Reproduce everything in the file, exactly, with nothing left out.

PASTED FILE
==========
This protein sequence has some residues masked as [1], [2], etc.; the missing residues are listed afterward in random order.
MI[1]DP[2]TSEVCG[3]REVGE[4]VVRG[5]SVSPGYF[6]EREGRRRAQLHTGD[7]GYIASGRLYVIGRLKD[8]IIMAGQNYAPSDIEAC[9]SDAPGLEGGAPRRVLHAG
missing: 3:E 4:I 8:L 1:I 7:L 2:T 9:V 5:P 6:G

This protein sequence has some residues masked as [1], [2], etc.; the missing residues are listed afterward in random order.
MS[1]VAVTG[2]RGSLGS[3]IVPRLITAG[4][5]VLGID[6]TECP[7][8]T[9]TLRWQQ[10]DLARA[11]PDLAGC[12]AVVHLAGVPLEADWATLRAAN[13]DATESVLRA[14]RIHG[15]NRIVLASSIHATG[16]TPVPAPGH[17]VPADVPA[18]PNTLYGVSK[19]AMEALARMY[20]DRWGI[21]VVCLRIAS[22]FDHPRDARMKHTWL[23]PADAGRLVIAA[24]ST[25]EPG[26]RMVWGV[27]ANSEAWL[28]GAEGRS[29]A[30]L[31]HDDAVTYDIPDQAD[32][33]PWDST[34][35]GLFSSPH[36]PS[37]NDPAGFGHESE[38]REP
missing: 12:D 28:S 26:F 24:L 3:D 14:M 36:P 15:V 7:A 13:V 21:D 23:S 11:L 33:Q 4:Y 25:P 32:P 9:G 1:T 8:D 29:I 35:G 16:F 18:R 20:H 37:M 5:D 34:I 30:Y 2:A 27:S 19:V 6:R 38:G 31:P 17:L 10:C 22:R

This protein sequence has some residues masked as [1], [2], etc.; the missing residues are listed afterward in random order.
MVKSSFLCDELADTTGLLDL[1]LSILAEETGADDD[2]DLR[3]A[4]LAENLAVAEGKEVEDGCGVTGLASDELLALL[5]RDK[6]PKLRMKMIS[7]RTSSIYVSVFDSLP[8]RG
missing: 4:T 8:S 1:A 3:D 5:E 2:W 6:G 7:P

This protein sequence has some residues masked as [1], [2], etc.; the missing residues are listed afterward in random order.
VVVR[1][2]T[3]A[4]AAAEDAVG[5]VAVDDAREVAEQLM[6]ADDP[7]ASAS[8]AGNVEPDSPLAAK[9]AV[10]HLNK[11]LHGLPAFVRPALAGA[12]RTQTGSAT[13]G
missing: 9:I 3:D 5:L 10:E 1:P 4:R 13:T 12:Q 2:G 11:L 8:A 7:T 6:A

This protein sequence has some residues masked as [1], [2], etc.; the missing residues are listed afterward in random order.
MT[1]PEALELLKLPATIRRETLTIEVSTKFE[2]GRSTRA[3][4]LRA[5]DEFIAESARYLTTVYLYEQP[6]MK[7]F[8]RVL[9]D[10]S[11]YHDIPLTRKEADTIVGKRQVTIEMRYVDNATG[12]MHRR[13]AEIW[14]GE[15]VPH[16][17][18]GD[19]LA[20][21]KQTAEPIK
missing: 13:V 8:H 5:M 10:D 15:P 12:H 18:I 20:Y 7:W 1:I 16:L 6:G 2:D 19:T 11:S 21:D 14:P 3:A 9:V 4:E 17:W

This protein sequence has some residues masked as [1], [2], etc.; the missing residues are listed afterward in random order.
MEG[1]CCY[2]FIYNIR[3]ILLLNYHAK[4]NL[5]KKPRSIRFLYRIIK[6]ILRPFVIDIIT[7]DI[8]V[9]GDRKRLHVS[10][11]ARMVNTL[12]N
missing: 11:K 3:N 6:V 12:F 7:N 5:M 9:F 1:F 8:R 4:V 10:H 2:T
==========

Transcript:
This protein sequence has some residues masked as [1], [2], etc.; the missing residues are listed afterward in random order.
MI[1]DP[2]TSEVCG[3]REVGE[4]VVRG[5]SVSPGYF[6]EREGRRRAQLHTGD[7]GYIASGRLYVIGRLKD[8]IIMAGQNYAPSDIEAC[9]SDAPGLEGGAPRRVLHAG
missing: 3:E 4:I 8:L 1:I 7:L 2:T 9:V 5:P 6:G

This protein sequence has some residues masked as [1], [2], etc.; the missing residues are listed afterward in random order.
MS[1]VAVTG[2]RGSLGS[3]IVPRLITAG[4][5]VLGID[6]TECP[7][8]T[9]TLRWQQ[10]DLARA[11]PDLAGC[12]AVVHLAGVPLEADWATLRAAN[13]DATESVLRA[14]RIHG[15]NRIVLASSIHATG[16]TPVPAPGH[17]VPADVPA[18]PNTLYGVSK[19]AMEALARMY[20]DRWGI[21]VVCLRIAS[22]FDHPRDARMKHTWL[23]PADAGRLVIAA[24]ST[25]EPG[26]RMVWGV[27]ANSEAWL[28]GAEGRS[29]A[30]L[31]HDDAVTYDIPDQAD[32][33]PWDST[34][35]GLFSSPH[36]PS[37]NDPAGFGHESE[38]REP
missing: 12:D 28:S 26:F 24:L 3:D 14:M 36:P 15:V 7:A 13:V 21:D 23:S 11:L 33:Q 4:Y 25:P 32:P 9:G 1:T 8:D 29:I 35:G 16:F 18:R 20:H 37:M 5:D 34:I 30:Y 2:A 27:S 19:V 6:R 38:G 31:P 17:L 10:C 22:R

This protein sequence has some residues masked as [1], [2], etc.; the missing residues are listed afterward in random order.
MVKSSFLCDELADTTGLLDL[1]LSILAEETGADDD[2]DLR[3]A[4]LAENLAVAEGKEVEDGCGVTGLASDELLALL[5]RDK[6]PKLRMKMIS[7]RTSSIYVSVFDSLP[8]RG
missing: 4:T 8:S 1:A 3:D 5:E 2:W 6:G 7:P

This protein sequence has some residues masked as [1], [2], etc.; the missing residues are listed afterward in random order.
VVVR[1][2]T[3]A[4]AAAEDAVG[5]VAVDDAREVAEQLM[6]ADDP[7]ASAS[8]AGNVEPDSPLAAK[9]AV[10]HLNK[11]LHGLPAFVRPALAGA[12]RTQTGSAT[13]G
missing: 9:I 3:D 5:L 10:E 1:P 4:R 13:T 12:Q 2:G 11:L 8:A 7:T 6:A

This protein sequence has some residues masked as [1], [2], etc.; the missing residues are listed afterward in random order.
MT[1]PEALELLKLPATIRRETLTIEVSTKFE[2]GRSTRA[3][4]LRA[5]DEFIAESARYLTTVYLYEQP[6]MK[7]F[8]RVL[9]D[10]S[11]YHDIPLTRKEADTIVGKRQVTIEMRYVDNATG[12]MHRR[13]AEIW[14]GE[15]VPH[16][17][18]GD[19]LA[20][21]KQTAEPIK
missing: 13:V 8:H 5:M 10:D 15:P 12:H 18:I 20:Y 7:W 1:I 16:L 6:G 2:D 19:T 11:S 21:D 14:P 3:A 9:V 4:E 17:W

This protein sequence has some residues masked as [1], [2], etc.; the missing residues are listed afterward in random order.
MEG[1]CCY[2]FIYNIR[3]ILLLNYHAK[4]NL[5]KKPRSIRFLYRIIK[6]ILRPFVIDIIT[7]DI[8]V[9]GDRKRLHVS[10][11]ARMVNTL[12]N
missing: 11:K 3:N 6:V 12:F 7:N 5:M 9:F 1:F 8:R 4:V 10:H 2:T